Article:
Alabama is moving forward with a bill that would ban transgender students from using school bathrooms and locker rooms that align with their gender identity.

Florida has passed the “don’t say gay bill” that would limit classroom discussions on sexual orientation and gender identity.

Texas has been pushing anti-LGBTQ+ book bans, bills that require CPS to be called on parents of transgender youth, and has been removing LGBTQ+ suicide prevention resources from state websites.

Idaho’s House has passed a bill that makes it a felony for a doctor to provide age-appropriate, gender-affirming care for transgender children.

These bills are horrendous, no doubt. They’re also rallying LGBTQ+ youth to stand up and speak out in record numbers. We asked our Youth Voices to talk about how these attacks are making them feel, and what they’re doing to make a change and look out for their own well-being in the process.

How would these bills affect you and your friends if they were passed in your state?

“When I first came out at my high school, I was asked to use a single-stall bathroom reserved for those with chronic illness and complications that needed to be taken care of in private. And I am here to tell Alabama legislators this — I am not a disease. My transgender identity is not an illness, it is not debilitating, and the rhetoric you are spewing to paint myself and other trans youth as predators is disgusting. That is the disease — your dangerous, close-minded, and unruly ability to paint transgender youth as monsters” – Hailey (she/her), age 17, Alabama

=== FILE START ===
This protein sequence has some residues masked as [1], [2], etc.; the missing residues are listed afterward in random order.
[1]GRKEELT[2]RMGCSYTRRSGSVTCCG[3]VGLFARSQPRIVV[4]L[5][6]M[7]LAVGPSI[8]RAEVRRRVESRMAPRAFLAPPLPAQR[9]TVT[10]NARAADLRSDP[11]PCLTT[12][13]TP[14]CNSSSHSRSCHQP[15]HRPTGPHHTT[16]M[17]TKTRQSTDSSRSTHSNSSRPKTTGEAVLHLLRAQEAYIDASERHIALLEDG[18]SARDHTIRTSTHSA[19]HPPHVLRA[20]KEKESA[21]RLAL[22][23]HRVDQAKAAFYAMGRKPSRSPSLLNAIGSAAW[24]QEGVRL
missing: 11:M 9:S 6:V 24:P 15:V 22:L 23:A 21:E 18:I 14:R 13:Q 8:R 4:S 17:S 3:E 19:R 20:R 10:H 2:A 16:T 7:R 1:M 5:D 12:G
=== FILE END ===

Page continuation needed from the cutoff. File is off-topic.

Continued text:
“The bills that are affecting my state (Texas) are the Trans Athlete Ban and the proposed bill that would label parents who support their transgender children as child abusers. These bills would affect me and my friends negatively in so many ways.

The trans athlete ban does not affect me directly since I am nonbinary there is not a team that aligns with my gender identity anyways, but it affects me because I have a lot of trans friends who love sports and it would take away the joy that comes with playing sports. If we can not play on a team that matches our gender identity then we would rather not play at all. It also makes transgender athletes feel less valid because they would have to play on a team that does not align with their actual gender which causes a lot of gender dysphoria which is really bad for the mental health of a demographic that already has a higher percentage of mental health issues. It also causes so much frustration- as all transphobic and homophobic bills do- because we know that it’s not right but grown adults are fighting with us and essentially bullying us because they are close-minded and ignorant.

It makes me sick to even think about it.